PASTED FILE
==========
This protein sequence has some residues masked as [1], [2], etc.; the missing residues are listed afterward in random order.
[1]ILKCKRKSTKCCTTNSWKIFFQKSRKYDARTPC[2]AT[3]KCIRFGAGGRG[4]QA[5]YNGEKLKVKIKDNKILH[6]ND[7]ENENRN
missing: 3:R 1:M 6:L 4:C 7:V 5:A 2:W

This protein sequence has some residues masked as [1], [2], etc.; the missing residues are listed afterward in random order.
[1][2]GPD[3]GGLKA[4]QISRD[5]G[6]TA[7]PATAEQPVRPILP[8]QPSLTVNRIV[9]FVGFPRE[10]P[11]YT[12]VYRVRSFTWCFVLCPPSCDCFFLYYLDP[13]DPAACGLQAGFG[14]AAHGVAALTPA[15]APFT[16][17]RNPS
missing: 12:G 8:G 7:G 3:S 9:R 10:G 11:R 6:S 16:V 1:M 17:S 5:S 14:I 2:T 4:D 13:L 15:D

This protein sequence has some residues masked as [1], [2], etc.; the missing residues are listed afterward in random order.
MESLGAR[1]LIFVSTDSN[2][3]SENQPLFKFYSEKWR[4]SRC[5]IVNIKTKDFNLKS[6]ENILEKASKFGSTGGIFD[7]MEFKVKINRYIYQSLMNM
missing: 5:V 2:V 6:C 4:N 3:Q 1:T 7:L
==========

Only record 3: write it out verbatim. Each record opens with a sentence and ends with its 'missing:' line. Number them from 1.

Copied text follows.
This protein sequence has some residues masked as [1], [2], etc.; the missing residues are listed afterward in random order.
MESLGAR[1]LIFVSTDSN[2][3]SENQPLFKFYSEKWR[4]SRC[5]IVNIKTKDFNLKS[6]ENILEKASKFGSTGGIFD[7]MEFKVKINRYIYQSLMNM
missing: 5:V 2:V 6:C 4:N 3:Q 1:T 7:L